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A Career in Bioinformatics

written by: Emma Lloyd • edited by: Leigh A. Zaykoski • updated: 3/12/2009

What’s involved in a career in bioinformatics? Learn more about bioinformatics careers here.

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    Bioinformatics is a multidisciplinary science that incorporates aspects of computer science, chemistry, biochemistry, microbiology, and statistics. In bioinformatics careers, the focus is on examining biological systems at the molecular level. The Human Genome Project is an example of a very large-scale bioinformatics project, involving scientists from around the world who cooperated to develop a map of the entire human genome.

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    Biostatistics

    Biostatisticians are trained to use their skill in statistics to solve biological problems. Biostatisticians are often employed in fields such as epidemiology and population genetics, where statistical analysis is an important part of the work. They are also often involved in the development of clinical medical trials, and the analysis of trial results.

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    Molecular Modeling

    Scientists who work in molecular modeling use computer software and biochemical theory to develop working models that mimic the behavior and interactions of molecules. In this field, the focus is on developing working models that accurately reflect how models behave in nature. Bioinformatics careers in this field often focus on drug design, where the ability to model molecular interactions helps develop drugs that are safe and effective.

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    Pure or Applied Research

    Careers in bioinformatics often involve pure or applied research in laboratories, where bioinformaticians may use biological or computational research skills to develop answers to specific questions. Their work may involve diverse tasks such as sequencing genes, developing new drugs, or using computer software to organize and analyze information.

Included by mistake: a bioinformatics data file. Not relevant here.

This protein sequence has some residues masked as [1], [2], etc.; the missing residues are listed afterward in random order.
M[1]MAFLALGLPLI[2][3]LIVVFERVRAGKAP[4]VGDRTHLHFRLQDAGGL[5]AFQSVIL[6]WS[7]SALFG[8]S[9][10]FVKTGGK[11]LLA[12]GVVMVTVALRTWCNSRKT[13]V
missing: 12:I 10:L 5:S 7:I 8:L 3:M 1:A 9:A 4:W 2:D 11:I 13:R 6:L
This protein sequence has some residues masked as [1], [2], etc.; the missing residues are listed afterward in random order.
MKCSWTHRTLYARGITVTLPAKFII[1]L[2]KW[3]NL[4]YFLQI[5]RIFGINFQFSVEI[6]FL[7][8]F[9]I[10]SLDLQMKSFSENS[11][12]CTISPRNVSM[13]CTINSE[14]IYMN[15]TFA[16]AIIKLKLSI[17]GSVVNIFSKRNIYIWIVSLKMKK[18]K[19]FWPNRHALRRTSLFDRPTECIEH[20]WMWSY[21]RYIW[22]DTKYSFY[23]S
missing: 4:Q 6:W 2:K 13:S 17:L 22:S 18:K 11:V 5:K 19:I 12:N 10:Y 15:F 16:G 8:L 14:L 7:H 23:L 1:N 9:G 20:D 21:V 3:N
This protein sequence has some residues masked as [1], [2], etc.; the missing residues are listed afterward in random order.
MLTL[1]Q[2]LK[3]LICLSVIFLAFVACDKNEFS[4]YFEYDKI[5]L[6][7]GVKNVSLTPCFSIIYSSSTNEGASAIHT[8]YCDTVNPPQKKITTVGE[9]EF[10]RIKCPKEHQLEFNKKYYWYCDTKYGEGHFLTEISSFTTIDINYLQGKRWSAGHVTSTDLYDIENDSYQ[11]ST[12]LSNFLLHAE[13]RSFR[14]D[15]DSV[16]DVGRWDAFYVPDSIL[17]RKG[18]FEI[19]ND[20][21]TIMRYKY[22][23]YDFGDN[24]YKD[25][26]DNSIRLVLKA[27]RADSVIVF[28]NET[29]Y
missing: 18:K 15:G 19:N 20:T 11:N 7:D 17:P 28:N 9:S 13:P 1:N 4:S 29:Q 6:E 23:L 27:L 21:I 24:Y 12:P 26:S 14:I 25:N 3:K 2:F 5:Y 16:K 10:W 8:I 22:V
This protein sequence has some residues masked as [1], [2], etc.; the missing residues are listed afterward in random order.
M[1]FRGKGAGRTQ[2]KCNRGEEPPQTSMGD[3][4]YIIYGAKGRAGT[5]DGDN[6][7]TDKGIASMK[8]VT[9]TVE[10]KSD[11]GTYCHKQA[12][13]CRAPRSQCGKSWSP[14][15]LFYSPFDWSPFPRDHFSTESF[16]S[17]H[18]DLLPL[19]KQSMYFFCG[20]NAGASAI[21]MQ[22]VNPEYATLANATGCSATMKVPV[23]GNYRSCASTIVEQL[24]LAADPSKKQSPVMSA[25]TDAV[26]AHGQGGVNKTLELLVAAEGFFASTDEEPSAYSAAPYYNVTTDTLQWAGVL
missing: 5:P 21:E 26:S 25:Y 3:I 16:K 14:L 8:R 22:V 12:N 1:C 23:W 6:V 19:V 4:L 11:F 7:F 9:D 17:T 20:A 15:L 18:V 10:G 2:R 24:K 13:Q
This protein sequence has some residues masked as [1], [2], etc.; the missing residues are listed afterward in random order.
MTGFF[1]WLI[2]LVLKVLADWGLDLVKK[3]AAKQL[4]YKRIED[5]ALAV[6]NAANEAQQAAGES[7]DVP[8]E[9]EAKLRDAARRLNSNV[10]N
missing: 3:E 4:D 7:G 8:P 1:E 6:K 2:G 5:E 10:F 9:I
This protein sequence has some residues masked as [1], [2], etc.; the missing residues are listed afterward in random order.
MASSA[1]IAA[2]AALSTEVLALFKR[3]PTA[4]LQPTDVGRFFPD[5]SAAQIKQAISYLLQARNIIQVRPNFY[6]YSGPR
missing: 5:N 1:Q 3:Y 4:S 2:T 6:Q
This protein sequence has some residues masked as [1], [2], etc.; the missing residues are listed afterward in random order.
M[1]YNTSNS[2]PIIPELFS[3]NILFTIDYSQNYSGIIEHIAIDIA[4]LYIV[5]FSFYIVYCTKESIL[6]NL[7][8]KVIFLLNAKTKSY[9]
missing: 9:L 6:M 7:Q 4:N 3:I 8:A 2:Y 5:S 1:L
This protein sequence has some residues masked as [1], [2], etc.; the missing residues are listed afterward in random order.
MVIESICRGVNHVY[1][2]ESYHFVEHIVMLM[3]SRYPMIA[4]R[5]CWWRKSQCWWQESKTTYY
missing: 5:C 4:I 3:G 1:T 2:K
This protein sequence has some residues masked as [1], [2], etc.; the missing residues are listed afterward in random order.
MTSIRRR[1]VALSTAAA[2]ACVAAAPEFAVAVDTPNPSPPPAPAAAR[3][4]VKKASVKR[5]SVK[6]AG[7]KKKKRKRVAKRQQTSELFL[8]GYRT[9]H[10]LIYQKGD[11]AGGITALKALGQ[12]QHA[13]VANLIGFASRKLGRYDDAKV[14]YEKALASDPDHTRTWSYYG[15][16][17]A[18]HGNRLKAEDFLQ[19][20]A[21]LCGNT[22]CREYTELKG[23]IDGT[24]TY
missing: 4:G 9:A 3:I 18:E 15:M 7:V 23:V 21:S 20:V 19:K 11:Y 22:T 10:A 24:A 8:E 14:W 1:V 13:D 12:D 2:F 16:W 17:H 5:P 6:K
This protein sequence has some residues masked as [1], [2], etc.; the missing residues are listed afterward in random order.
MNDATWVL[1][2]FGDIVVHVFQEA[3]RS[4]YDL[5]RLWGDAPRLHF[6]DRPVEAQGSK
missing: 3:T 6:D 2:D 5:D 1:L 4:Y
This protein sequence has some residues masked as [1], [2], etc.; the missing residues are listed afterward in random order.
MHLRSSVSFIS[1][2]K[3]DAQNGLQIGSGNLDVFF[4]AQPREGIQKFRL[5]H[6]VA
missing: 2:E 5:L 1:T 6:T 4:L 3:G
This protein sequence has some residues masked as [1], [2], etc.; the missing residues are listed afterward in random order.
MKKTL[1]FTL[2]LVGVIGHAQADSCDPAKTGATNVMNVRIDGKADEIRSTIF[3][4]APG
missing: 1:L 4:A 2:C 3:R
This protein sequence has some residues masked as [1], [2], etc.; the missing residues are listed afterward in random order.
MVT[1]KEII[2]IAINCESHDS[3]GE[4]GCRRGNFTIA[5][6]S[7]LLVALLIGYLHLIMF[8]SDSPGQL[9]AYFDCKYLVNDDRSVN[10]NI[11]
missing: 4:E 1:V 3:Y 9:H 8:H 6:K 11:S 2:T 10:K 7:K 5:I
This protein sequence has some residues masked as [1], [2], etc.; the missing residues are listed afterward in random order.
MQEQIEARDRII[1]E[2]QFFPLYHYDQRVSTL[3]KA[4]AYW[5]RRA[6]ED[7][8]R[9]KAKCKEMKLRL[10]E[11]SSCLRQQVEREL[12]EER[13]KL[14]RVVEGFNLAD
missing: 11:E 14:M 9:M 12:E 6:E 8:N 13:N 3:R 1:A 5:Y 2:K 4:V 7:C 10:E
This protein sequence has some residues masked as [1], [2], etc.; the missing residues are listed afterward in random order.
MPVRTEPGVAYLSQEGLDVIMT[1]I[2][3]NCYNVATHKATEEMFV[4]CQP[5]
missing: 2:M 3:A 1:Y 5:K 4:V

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    Software Development

    The use of software and computer tools to organize and interpret information is an important part of most bioinformatics careers. Software is so important that an entire branch of bioinformatics is devoted to developing software that can be used to organize, manipulate, and analyze statistics, as well as other software such as that used by bioinformaticians working on molecular modeling.

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    Training and Education for a Bioinformatics Career

    Entering into the field of bioinformatics requires at minimum a graduate degree – in most cases a four-year degree isn’t enough. A Master’s degree or PhD is usually required, meaning it’s important to pay careful attention to school choices, as few schools offer graduate degrees in bioinformatics.

    A career in bioinformatics requires excellent problem-solving and analytical skills, and good attention to detail. Familiarity with computers, software, and technology is also important.